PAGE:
Just like people, each plant has its own preferences. Learn about your plants' temperature needs and create a comforting environment for them to flourish. As you care for your plants, your bond with them will deepen. Trust your intuition as you learn about their temperature needs, celebrating the journey you share. Lovingly monitor the temperature around your plants and adjust their environment as needed. A thermometer can be your ally in this heartfelt endeavor. Be patient and gentle with yourself as you explore your plants' temperature needs. Cherish your successes, learn from challenges, and nurture your garden with love, creating a haven that reflects the warmth of your care.
Essentials
Plumbago is native to environments with temperatures between 41 to 95 °F (5 to 35 ℃). It has strong adaptability to different temperature ranges. During seasonal changes, monitor its health and adjust surroundings to remain in this preferred range.
Regional wintering strategies
Plumbago has strong cold resistance, so special frost protection measures are usually not necessary during winter. However, if the winter temperatures are expected to drop below {Limit_growth_temperature}, it is still important to provide cold protection. This can be achieved by wrapping the trunk and branches with materials such as non-woven fabric or cloth. Before the first freeze in autumn, it is recommended to water the plant abundantly, ensuring the soil remains moist and enters a frozen state. This helps prevent drought and water scarcity for the plant during winter and early spring.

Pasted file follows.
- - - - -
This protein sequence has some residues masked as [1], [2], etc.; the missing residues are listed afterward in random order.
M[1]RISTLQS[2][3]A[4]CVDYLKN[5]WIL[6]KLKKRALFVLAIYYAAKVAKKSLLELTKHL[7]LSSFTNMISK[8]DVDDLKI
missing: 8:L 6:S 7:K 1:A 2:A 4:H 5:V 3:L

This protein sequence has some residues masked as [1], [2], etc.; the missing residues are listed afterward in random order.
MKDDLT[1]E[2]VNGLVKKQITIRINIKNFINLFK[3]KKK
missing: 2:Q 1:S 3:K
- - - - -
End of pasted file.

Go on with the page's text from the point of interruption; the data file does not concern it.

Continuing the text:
Important Symptoms
Symptoms of Low Temperature in Plumbago
Plumbago is cold-tolerant and thrives best when the temperature is above {Suitable_growth_temperature_min}. During winter, it should be kept above {Tolerable_growing_temperature_min}. When the temperature falls below {Limit_growth_temperature}, although there may not be any noticeable changes during winter, the branches may become brittle and dry during springtime, and no new shoots will emerge.
Solutions
In spring, prune away any dead branches that have failed to produce new leaves.
Symptoms of High Temperature in Plumbago
During summer, Plumbago should be kept below {Suitable_growth_temperature_max}. When the temperature exceeds {Tolerable_growing_temperature_max}, the leaves of the plant may become lighter in color, the tips may become dry and withered, and the plant becomes more susceptible to sunburn.
Solutions
Trim away the sunburned and dried-up parts. Move the plant to a location that provides shade from the midday and afternoon sun, or use a shade cloth to create shade. Water the plant in the morning and evening to keep the soil moist.